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When I was cleaning out my desk some time ago, I ran across something I’d written WAY back in 1988 just before the adoption of our daughter. I had kept a journal for her from the time we first contacted Holt International Children’s Service. Amazingly the journal ran out of pages the night we picked Stefanie Kavitha up in Portland, Oregon. It chronicled our legal and emotional ups and downs in the process. I gave it to her for her 16th birthday. She knows the whole story. Almost…

What I didn’t chronicle in that journal was the emotional journey I personally went on in struggling with feelings brought up during the adoption process from my own childhood due to our acquaintance with a wonderful couple who were instrumental in our decision to adopt. Very nurturing and loving, they had no idea what I was feeling.

This is one of the things I scribbled before our daughter got here. It’s very clumsy as I made my first foray into my “heart cave” and in TRYING to write some kind of poem. There is no “art” to it. It’s just pain. Thought it might be interesting to get it out and play with it again after all these years. But maybe I’ll just leave it as is.

This is where my “spelunking” career really began…

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Little Girl Loved

I can’t remember what it felt like
—–to be a little girl loved,
—–just for herself,
—–just because she is.
Now suddenly, after all these years,
—–inside I’m a child again,
——–caught up in a need for hugs and kisses,
—–words of encouragement
—–and endearment,
someone to lace their fingers with mine
—–as we walk along,
—–or stroke my hair as I take refuge from the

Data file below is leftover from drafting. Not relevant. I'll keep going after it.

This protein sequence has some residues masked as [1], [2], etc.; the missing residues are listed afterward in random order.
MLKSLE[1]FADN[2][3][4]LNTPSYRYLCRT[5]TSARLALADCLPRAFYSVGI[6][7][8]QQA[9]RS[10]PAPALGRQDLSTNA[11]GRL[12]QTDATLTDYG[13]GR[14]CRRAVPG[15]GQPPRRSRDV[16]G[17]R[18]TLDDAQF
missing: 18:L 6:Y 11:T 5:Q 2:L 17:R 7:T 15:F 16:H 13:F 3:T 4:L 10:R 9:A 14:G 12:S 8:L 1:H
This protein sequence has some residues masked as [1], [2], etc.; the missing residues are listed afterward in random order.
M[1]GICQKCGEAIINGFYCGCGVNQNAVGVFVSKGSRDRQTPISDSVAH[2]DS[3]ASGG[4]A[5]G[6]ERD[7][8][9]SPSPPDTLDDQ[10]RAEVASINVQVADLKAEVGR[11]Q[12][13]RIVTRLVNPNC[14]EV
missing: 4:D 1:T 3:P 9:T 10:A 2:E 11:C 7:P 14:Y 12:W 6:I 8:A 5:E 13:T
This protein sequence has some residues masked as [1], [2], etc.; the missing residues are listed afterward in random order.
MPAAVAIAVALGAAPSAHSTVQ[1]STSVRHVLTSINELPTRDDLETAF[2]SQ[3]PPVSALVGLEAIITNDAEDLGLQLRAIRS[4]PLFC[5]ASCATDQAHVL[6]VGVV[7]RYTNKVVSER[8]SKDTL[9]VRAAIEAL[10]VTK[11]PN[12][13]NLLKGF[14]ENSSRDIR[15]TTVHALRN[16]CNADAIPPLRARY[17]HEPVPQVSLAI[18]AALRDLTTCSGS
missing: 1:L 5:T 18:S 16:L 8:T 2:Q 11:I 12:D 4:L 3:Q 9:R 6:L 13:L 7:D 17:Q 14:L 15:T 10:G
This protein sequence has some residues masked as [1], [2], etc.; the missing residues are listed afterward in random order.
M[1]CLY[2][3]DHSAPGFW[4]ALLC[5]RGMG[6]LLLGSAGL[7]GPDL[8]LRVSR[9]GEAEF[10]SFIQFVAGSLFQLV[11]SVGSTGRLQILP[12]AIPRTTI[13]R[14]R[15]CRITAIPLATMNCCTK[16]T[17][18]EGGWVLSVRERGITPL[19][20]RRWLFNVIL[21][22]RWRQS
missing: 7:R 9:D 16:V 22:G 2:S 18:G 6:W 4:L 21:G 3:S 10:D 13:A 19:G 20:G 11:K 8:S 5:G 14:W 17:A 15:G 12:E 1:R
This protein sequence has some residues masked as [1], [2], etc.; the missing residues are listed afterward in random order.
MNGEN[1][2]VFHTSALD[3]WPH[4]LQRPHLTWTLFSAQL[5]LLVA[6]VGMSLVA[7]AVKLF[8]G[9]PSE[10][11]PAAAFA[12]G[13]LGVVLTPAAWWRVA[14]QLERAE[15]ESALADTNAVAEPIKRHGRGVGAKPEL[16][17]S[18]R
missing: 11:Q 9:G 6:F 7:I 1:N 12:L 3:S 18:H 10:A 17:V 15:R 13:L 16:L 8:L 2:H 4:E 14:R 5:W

—–world in sheltering arms.

I thought the pain of childhood’s unmet needs
—–was buried deep and once-for-all.
Then two “significant others” came into my life,
—–and I found that beneath the layers
—––of grown-up protection,
—–behind the mask of self-sufficiency,
———I’m still an awkward child,
—–all legs and arms and insecurities,
—–eager to please,
—–yet afraid to try,
—–but with hope not quite extinguished.

And for a time I conquered the fear
—–and let the “others” deep inside my heart
—–where no one is allowed
—–except the little girl who is me.
One awakened in me a big-brother longing
—–to be rescued from bullies,
—–from snickers of “four eyes!”
—–and other kinds of “dragons”
—–like being left alone.
The other held the promise of nurturing love,
—–love that chases away tears,
—–calms quivering chins,
—–and holds back the night terror
—–with her understanding smile.

But those childhood yearnings were mine alone;
—–the “others” never asked to be
—–a part of me in that special way.
They wanted only to be friends, or even less,
—–with no room in their hearts for
—–little-girl hugs and holding hands,
After all, they have a 6-year-old son of their
own to love and cherish;
—–they have no need for someone else’s
—–36-year-old little girl.

So with aching reluctance and
—–a lump in the pit of my very being,
I’m releasing them from that “heart place”
—–where I’d hoped they’d come
—–to love me, too.

And I’m wondering if when that’s done
—–will just the old childhood pain will remain,
—–or if now there will be even more hurts
—–to leave me even more scarred
—–and longing even more to know
—–what it’s like to be
—–hugged and treasured,
—–secure and unafraid,
—–to be a little girl loved,
—–just for herself,
—–if only for a little while.

2/20/88

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Picture Credit: www.parentinginottawa.com

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